A South Korean national died in the last week of January when he fell off while enjoying paragliding in Pokhara. A glider from Romania lost his life in a similar manner a few days later. These incidents show paragliding accidents is on the rise in the lake city. People involved in the business say the number of accidents is increasing as learners, solo flyers and professional tandem pilots use the same airspace.
Paragliding pilots say that chances of accident are high in peak tourist season when crowded airspace makes them difficult to conduct flight. The chances of collision are high in peak season as the number of gliders is increasing with every passing year, they added.
Sano Babu Sunuwar, a paragliding pilot, said the risk of collision has increased as the government allows learners, solo flyers and professional tandem pilots to use the same airspace. “We have to be very careful while flying as the sky is very crowded during peak season,” he added.
To become a professional pilot, one needs to complete 1,200 flying hours. That is why learners keep flying for the whole day. Similarly, many companies in Pokhara are giving paragliding training to local youth as it is expensive to hire foreign pilots.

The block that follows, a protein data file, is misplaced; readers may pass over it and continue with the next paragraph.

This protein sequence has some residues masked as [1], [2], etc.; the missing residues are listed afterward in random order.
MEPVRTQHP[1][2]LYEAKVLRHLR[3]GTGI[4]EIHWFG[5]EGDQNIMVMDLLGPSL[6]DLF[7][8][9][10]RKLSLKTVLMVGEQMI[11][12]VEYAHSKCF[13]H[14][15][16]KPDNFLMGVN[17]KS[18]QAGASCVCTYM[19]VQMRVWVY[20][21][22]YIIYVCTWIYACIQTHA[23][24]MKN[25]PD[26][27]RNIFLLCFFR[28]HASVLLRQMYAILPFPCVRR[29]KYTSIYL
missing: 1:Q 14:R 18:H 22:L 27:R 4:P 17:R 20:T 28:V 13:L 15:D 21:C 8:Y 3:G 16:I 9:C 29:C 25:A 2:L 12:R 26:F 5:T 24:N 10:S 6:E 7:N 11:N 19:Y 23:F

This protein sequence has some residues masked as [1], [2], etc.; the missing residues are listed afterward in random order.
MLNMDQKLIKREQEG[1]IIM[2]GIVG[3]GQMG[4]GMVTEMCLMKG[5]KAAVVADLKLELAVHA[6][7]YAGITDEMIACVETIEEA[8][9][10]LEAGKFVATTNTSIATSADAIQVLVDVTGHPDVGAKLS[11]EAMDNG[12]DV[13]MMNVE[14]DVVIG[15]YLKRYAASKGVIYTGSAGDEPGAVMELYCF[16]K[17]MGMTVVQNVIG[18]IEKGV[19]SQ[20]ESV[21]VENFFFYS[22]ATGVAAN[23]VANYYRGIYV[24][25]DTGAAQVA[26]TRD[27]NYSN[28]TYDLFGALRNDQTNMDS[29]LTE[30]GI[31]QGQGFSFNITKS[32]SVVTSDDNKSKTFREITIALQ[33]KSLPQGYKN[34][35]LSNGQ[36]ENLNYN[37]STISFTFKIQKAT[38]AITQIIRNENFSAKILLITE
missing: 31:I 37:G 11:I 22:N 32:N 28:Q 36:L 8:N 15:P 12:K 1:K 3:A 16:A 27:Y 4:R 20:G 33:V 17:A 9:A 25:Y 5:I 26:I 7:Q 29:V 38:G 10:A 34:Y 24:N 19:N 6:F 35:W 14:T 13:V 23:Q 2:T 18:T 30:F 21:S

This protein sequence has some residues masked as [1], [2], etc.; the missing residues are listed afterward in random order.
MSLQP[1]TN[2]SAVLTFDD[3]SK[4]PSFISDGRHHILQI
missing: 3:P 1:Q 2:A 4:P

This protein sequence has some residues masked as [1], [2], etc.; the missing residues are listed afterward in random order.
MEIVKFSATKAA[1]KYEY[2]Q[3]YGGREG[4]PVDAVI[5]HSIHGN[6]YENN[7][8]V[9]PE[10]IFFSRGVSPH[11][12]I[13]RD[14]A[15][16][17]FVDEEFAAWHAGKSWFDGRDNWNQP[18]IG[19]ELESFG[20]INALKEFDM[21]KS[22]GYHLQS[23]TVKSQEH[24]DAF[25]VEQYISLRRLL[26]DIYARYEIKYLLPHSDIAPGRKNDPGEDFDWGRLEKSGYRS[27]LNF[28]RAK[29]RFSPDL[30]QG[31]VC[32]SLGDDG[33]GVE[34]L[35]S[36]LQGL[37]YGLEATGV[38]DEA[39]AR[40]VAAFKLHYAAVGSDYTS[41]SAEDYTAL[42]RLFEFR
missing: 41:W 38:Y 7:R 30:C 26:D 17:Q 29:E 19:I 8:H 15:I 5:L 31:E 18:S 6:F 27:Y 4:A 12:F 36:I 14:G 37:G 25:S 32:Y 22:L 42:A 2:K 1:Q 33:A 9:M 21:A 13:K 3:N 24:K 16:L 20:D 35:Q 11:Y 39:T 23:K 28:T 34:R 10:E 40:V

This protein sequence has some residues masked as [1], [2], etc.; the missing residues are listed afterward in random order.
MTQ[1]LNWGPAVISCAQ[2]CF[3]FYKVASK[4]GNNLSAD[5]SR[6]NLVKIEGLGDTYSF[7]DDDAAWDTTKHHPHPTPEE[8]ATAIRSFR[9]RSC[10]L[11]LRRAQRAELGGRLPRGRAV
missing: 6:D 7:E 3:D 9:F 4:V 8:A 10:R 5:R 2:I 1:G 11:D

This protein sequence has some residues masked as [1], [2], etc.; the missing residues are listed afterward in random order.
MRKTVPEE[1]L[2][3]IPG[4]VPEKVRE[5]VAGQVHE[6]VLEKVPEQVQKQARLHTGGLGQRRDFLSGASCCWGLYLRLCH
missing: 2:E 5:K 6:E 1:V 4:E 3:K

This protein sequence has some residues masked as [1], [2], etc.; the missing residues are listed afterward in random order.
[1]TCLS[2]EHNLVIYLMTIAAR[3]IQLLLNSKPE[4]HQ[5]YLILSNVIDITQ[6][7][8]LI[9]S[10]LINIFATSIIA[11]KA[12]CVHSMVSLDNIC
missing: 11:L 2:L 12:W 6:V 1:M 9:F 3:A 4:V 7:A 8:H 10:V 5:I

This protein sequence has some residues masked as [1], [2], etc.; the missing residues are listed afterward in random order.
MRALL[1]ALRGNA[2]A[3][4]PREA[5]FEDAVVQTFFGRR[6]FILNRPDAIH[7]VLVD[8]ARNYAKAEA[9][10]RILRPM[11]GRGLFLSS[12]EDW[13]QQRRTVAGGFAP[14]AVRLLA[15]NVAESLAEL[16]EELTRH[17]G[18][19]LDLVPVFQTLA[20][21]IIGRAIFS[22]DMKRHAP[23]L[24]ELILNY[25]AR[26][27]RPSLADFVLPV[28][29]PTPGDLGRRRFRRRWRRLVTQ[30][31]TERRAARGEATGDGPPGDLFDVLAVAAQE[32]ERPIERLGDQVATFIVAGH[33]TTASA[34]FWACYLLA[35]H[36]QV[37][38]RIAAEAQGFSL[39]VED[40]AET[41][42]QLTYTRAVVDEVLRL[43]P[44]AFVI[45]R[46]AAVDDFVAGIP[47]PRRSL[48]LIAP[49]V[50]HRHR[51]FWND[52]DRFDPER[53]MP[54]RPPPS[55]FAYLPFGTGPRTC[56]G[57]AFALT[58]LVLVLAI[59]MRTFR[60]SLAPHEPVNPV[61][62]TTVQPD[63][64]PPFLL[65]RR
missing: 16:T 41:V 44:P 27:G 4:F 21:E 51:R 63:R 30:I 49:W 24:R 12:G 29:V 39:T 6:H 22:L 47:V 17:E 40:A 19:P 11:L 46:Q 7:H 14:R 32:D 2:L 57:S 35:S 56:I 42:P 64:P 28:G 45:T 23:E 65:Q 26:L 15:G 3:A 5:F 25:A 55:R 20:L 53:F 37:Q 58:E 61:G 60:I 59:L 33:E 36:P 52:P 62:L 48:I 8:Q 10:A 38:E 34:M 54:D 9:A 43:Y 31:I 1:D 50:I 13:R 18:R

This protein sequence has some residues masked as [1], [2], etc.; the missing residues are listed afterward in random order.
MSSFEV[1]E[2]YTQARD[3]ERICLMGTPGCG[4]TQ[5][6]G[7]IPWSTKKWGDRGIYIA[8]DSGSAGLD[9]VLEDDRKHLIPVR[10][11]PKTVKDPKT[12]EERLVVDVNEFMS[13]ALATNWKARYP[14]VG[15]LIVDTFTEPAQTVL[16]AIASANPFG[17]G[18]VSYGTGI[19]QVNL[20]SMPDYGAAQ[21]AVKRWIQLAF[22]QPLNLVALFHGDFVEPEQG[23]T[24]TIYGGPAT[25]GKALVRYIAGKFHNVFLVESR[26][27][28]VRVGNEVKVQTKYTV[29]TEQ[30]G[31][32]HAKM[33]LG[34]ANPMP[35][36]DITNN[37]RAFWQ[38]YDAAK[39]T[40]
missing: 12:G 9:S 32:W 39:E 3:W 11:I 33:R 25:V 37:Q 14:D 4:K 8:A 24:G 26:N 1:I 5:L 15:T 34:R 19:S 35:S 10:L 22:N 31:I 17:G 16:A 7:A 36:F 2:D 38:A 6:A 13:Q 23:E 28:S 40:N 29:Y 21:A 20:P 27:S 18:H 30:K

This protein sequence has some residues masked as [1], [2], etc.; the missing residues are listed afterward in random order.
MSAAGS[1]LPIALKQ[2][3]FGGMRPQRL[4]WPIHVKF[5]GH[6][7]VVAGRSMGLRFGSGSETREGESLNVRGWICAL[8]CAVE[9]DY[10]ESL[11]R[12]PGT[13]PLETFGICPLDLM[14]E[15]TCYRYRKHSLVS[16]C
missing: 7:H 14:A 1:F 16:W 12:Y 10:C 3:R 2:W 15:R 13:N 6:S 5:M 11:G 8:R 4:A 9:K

Accidents also happen because foreigners, who take permission from Civil Aviation Authority of Nepal (CAAN) for solo flights, are not aware of the crowded Pokhara sky, according to pilots.
“It is high time the government allocated a different spot for learners and solo flyers,” said Sunuwar. The number of paragliding companies in Pokhara has reached 22. Of them 19 take off from Sarangkot and remaining three operate from Torepani. October-November and February-April are regarded as the peak season for paragliding in Pokhara.
In these months, as many as 300 flights are conducted on a daily basis. Sobit Baniya, vice president of Nepal Air Sports Association, said risk of accident is increasing as Pokhara sky is getting crowded with every passing day. “We are having talks with government officials to shift solo flyers and learners to a different place,” he said, adding, “Paragliding companies should also realize that learners have increased risk of accidents.”